Visual History of Voting in the United States

Updated on Sep 22, 2020.   Originally added on Sep 10, 2020 by Kathy Pinna
Most Americans have their first voting experience in school - class president, vice-president, and other officers are chosen every year. So begins their foray into democracy.

In the beginning of our democracy, only white men who were property owners could vote. In the succeeding decades, African-Americans and women were added to the Constitution, giving a voice to those who were previously left out. And yet, many do not choose to exercise their right. In 1828, 57.6% of those eligible voted, in 1876 a high of 81.8% men voted. Since then, there has been a steady decline in those who have participated. In 2016, the voting age population was 250+ million but those who turned out to vote numbered a mere 138+ million - only 55.5% of those eligible. If you think that this is a low percentage, it was higher than the previous half century when the percentage hovered around 50%.

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Visual History of Voting in the United States

1944 Maryland

In the 1944 general election in Maryland, this photo shows a man casting his vote. Interesting voting booth - the curtain is pulled around his body?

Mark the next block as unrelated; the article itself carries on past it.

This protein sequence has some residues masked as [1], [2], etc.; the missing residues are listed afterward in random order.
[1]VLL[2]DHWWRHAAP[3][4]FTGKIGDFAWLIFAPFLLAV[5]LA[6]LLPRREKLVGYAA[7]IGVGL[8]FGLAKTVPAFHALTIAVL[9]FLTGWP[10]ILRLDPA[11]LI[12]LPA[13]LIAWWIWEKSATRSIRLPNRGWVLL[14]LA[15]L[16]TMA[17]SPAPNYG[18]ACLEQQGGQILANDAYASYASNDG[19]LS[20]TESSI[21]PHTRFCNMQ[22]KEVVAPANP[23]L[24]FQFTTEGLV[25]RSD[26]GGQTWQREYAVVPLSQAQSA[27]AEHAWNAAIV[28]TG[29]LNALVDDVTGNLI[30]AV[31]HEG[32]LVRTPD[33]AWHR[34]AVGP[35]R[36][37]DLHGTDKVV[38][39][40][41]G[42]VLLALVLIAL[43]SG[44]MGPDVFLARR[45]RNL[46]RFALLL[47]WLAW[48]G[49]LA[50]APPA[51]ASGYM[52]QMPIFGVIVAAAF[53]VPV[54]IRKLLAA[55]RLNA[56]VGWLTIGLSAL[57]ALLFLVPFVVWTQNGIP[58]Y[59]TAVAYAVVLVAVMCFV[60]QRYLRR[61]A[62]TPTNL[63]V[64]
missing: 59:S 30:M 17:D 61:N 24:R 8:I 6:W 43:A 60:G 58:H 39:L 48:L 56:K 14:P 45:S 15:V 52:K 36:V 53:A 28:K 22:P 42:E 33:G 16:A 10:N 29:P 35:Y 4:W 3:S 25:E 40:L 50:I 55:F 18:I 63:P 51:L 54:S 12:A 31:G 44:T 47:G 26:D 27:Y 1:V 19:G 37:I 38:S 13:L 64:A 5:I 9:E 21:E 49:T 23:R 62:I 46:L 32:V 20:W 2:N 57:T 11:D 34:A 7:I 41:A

Men Selling Votes

In this undated photo - perhaps the 1920s? - four men were arrested on suspicion of selling votes. Luckily, this rarely happens today.

1952 - Being brought up on Patriotism

Is this a form of "brainwashing"? If so, this baby grew up to always exercise his patriotic duty!

1924 Presidential Election

Lined up to vote in the 1924 election, it looks like only one woman decided to vote. Lines look quite different today, almost 100 years later.

Local election, 1940s

Casting a paper ballot in the 1940s. The first paper ballot is thought to have been cast in Rome circa 139 BCE.

Voting Machine for the House of Representative

1938

Similar to an adding machine, this voting machine did the same job in less than two weeks - when it used to take more than 3 months. Greater accuracy was assured in counting votes with the Jurgensen-designed machine.

1940 Voting

No lines, no waiting

In 1940 North Dakota, there are only 4 cars at the schoolhouse. But based on the landscape, they had to drive a far ways to vote.

1940 Utah

These farmers are voting for "the caretaker of the stallion" at an FSA meeting in 1940. Who knows what the caretaker of the stallion is?

Voting Machines was BIG BUSINESS in 1922

So many voting machines! It seems like everyone and anyone, in a variety of venues, was trying to invent a new voting machine in the 20th century. Everyone wanted to make it easier to vote and quicker to tally the results.

Thomas Edison's 1869 voting machine

Since politicians often used a slow vote to delay or halt the progress of a new piece of legislation, Edison's invention for the House of Representatives was kiboshed. It was his first patent and the lack of success didn't deter him. He did, however, vow to “Never waste time inventing things that people would not want to buy.”

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